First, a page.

I'm always intrigued to hear things like this, when a new piece is inspired by something I wrote or when it comes from the same prompt(s). It's cool how different writers can create quite different things from the same or similar source material.
Please drop by and leave comments for the artist on LiveJournal or on Dreamwidth. Enough comments will activate a round of revision on this sketch, which has a lot of room to refine its details. If you've got spare change, throw something in the hat for tips; revisions are now activating in $15 increments. Thank you!
Among the customs for the Jewish occasion of Erev Yom Kippur is clearing the air -- acknowledging wrongs done to others, making atonement, and pledging not to make the same mistake again. This is good practice for people of any faith, as addressing such issues once a year helps keep problems from building up over the long term.
Since he had spent forty years in the morgue,
perhaps no one should have been surprised to see him there,
although the pretty girl hired to replace him
screamed and ran from the room when he first appeared.
He kibbitzed on his own autopsy,
making the poor girl so nervous
that she fumbled with the evidence bags.
He nagged the policemen assigned to his case,
pointing out clues and connections,
and once, he wrote,
TURN AROUND STUPID,
YOU MISSED IT!
with a helpful arrow
indicating the evidence.
When the prosecutor decided not to prosecute
on account of the strange goings on,
the ghost frowned and touched the coffee machine
which instantly frosted over with a chime of breaking glass.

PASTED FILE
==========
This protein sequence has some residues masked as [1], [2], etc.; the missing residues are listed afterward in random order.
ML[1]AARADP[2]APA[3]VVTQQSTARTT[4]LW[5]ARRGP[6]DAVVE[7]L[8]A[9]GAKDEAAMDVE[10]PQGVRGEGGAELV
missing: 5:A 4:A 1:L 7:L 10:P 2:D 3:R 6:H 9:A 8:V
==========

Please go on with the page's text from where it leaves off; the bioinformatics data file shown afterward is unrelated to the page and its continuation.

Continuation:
Then he began to fondle the office plants,
watching them wither under his frigid touch.
The case proceded forthwith.
After the trial, two policemen
hauled the convicted murderer
out of the courtroom and into a cell.
Chuckling, one of them said to the other,
"Anyone who thought
that simply being dead would
make Old Man Ashcroft shut up
sure had another thing coming!"
This poem came out of the October 4, 2011 Poetry Fishbowl. It was inspired by a prompt from eseme who pointed to photos in a post by asakiyume. It was sponsored by Shirley & Anthony Barrette.
These houses are not haunted
but rather haunts themselves,
that appear and disappear
through the gray felt of fog.
The slate of their roofing
has long since slipped its nails
and returned to the ground
from whence it came,
forsaking the sky to be a floor
to mice and ants and small green ferns.
The whitewash of the walls
has been washed away
by that quiet maid, the rain.
She has left them as sleek and gray
as the shining tresses of her hair.
The barns, too, have fallen to ruin,
their bright sides faded from red to brown,
their broad beams sagging
like the swayed backs of old horses.
Forgotten is the lowing of cows,
replaced now by the cooing of doves
and the shrill skeet-skeet of barnswallows.
The sweet hay that once fed the cows
has been ground down to dust and straw,
left only for the lining of nests.
Even the fences have given up the ghost,
gnarled fingers of ironwood
sticking up through drifts of leaves,
coils of wire wrapped around quite large trees
that were seedlings when once the wire was new.
The things that man has made
outlive his fleeting desires
and the short skit of his life,
cast against the lazy curtain
of the long summer days
where nature plays out her patient script.
You can see the list of unsold poems here. Also, two of the open epics are near completion, as "Restoration" and "The Accidental Hero" each need $15 to finish.